The USMNT will face Saudi Arabia in their final pre-World Cup match

The USMNT will face Saudi Arabia in their final pre-World Cup match

The final test for the United States Men’s National Soccer Team before the World Cup is Tuesday against Saudi Arabia on Spain’s southeast coast.

And although the results of two months of friendship will be forgotten when the Americans arrive Ahmed Bin Ali Stadium They will realize the importance of a better performance than they did in their opening game against Wales outside Doha, Qatar.

That On Friday, Japan lost 2-0 The results in the German city of Dusseldorf were not as good as suggested, raising alarm over the team’s readiness for the sport’s biggest tournament.

After Tuesday’s friendly, all that remains of coach Gregg Berhalter’s four-year rebuild is finalizing roster work ahead of the Nov. 9 announcement. There are no more full-team camps, regional tournaments or FIFA match windows to gauge tactics and evaluate prospects.

The USMNT, stupid and naive, fell to Japan in a spectacular World Cup matchup

Berhelter should see a marked improvement in Spain’s Murcia as the show winds down.

“It was a poor performance,” he said Monday, reflecting on the loss. “We’ve beaten our bread, and we’re not proud of it. … We want to play this game better. It starts together – we play together, we work together more – and if we do that, we’ll be good.

On Friday, the team was broken up, and none of the 16 players who entered the game except for goaltender Matt Turner stood out. Was that performance unusual over a two-year period or a sign of a brewing problem?

“It’s better now than the first game in Qatar,” Turner said after Friday’s shootout. “He really doesn’t care about me.”

As a starting point, Berhelter’s concern Friday is that the team won’t be able to solve problems and play high-level football. From a technical perspective, the Americans made unforced defensive errors, turned the ball over carelessly, failed to adapt to Japan’s pressing tactics and struggled to create many quality chances.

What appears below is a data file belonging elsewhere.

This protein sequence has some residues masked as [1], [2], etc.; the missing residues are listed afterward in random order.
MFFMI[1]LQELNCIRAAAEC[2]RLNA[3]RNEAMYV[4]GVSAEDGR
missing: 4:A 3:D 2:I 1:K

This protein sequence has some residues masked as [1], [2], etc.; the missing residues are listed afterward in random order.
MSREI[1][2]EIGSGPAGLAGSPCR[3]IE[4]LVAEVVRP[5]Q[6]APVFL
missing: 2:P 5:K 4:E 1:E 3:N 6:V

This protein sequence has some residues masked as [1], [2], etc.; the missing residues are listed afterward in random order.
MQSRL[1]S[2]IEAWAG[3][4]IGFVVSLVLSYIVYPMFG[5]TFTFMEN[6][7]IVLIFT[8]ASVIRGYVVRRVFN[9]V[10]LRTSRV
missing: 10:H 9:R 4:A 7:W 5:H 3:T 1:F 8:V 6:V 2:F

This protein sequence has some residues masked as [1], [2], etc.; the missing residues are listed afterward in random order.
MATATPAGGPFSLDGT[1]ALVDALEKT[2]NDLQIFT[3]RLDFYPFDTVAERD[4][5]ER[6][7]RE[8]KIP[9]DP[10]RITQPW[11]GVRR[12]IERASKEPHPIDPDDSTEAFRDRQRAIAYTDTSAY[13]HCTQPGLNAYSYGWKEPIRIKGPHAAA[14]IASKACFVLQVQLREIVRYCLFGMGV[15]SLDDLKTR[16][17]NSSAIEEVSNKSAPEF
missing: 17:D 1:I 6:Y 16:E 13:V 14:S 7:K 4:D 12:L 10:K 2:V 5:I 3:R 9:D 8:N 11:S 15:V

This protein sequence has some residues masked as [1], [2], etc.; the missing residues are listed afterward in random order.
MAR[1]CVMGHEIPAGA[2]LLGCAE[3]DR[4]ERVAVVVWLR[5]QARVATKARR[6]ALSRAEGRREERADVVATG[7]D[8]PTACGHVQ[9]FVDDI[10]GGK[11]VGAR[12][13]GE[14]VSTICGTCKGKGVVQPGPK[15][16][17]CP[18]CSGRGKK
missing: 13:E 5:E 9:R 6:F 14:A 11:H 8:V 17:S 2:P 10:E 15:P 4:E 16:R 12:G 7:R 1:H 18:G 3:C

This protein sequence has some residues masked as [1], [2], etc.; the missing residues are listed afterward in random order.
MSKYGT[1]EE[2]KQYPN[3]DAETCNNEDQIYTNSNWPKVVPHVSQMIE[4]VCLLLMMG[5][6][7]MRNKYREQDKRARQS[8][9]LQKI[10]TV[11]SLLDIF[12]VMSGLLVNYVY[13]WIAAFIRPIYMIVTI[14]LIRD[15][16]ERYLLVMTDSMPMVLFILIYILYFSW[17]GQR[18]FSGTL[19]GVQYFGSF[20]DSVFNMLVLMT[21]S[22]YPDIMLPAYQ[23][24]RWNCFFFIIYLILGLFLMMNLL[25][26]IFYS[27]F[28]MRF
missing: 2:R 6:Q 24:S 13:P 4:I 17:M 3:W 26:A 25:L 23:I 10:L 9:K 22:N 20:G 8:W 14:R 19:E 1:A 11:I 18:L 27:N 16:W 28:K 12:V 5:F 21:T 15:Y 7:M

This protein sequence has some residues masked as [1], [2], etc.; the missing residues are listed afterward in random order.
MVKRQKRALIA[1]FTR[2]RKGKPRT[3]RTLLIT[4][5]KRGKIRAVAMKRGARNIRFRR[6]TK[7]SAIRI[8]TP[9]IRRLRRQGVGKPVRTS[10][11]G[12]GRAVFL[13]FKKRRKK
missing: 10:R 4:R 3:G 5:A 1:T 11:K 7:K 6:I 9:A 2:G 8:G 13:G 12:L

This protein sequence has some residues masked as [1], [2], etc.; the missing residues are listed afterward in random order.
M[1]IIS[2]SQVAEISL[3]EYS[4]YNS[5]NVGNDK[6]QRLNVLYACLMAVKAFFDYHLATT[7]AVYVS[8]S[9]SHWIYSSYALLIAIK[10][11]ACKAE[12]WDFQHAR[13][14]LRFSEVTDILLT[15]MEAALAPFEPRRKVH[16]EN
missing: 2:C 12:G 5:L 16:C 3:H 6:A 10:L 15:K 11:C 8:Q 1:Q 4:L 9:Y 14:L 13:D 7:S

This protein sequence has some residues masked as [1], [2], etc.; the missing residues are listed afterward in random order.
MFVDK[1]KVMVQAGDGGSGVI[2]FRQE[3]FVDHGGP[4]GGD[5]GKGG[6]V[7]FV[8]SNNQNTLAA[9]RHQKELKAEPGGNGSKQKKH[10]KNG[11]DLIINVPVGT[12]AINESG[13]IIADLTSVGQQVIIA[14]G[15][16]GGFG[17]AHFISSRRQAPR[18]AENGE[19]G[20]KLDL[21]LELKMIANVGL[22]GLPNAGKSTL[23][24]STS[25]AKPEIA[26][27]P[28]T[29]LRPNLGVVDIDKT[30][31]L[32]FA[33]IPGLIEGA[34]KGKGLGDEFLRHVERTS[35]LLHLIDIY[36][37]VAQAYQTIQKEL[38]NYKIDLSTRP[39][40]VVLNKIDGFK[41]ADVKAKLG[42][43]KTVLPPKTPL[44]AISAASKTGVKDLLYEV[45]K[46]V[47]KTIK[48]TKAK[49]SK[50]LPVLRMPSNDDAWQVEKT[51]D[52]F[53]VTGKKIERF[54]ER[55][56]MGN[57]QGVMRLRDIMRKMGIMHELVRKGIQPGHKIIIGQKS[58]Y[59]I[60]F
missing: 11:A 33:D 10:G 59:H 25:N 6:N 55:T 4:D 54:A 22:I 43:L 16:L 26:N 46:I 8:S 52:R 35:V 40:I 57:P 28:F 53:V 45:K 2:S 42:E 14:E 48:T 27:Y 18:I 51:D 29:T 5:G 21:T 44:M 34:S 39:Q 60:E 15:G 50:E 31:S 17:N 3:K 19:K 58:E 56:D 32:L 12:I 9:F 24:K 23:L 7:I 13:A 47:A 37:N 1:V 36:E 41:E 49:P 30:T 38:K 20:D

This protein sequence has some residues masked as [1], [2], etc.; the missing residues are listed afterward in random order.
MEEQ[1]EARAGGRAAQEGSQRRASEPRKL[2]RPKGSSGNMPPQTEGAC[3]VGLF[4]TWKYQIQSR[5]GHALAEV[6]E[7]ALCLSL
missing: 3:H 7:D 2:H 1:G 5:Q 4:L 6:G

On Tuesday, Berhelter missed the Japan game with an undisclosed injury and will be bolstered by the return of star forward Christian Pulisic. Berhelter says Pulisic will start.

A part-time starter at Chelsea, Pulisic has not had the chance to shine in either the Premier League or the Champions League this season. “I just let a Christian be a Christian,” Berhelter said.

“He does a great job of changing the game in an instant,” Berhalter said. “And that’s all he has to do. He doesn’t need to do anything more than he did before. He just needs to be himself.

DeAndre Yedlin, the main candidate to start at right-back, said the team was excited to see Pulisic back on the field.

“Christian is always a motivated guy – he always wants to play,” Yedlin said. It would be great to have him back, and when he does well, it’s better for us.

Gio Reyna is happy and healthy. That’s good news for the USMNT.

Berhelter said he would start Ricardo Pepi in attack on Friday, replacing Jesus Ferrera, who missed a golden opportunity in the opening moments. Josh Sargent at half-time against Japan and Jordan Pefok, who was not invited to this camp, are in a precarious position as the World Cup approaches.

“I don’t need it. [Pepi] to score five goals,” Berhalter said. Hopefully he’ll play as a forward in our system and get opportunities – and hopefully take opportunities. That’s what he’s done for us before.”

Not for long though. He last scored for the United States in October 2021 and has scored one league goal since moving to Europe from MLS last summer.

To score Tuesday, he’ll need service — something the U.S. midfield failed to provide Friday for Ferreira in the first half and Sargent in the second. The Japanese press stymied America’s attempts to attack. No doubt, the Saudis took note.

Josh Sargent is stepping up at the right time and is back in the fold with the USMNT

Berhelter reiterated on Monday that he thinks the upcoming roster decisions are reaching the players on the young team. The United States is expected to have the smallest World Cup roster.

“There is stress, and there are external factors that affect performance,” he said. “At least we have to acknowledge that and say that the people were stressed [vs. Japan]. It’s our coach’s job to calm them down.”

It wasn’t just the players on the bubble who stumbled on Friday.

“Naturally guys are nervous. Naturally, guys know what’s at stake,” said Yedlin, a 2014 World Cup veteran. “We all love each other here and we’re all obviously trying to make this team, so time is running out.”

Note: Software executive JT BatsonHe has deep ties to soccer programs and has served on two U.S. Soccer Federation boards, serving as the USSF’s CEO and Secretary General. Batson, 40, will start immediately. He replaces Wilson, who announced in June that he would be leaving this fall after 2½ years on the job. Batson, a Stanford graduate, has held positions on the USSF Finance Committee and Development Fund.


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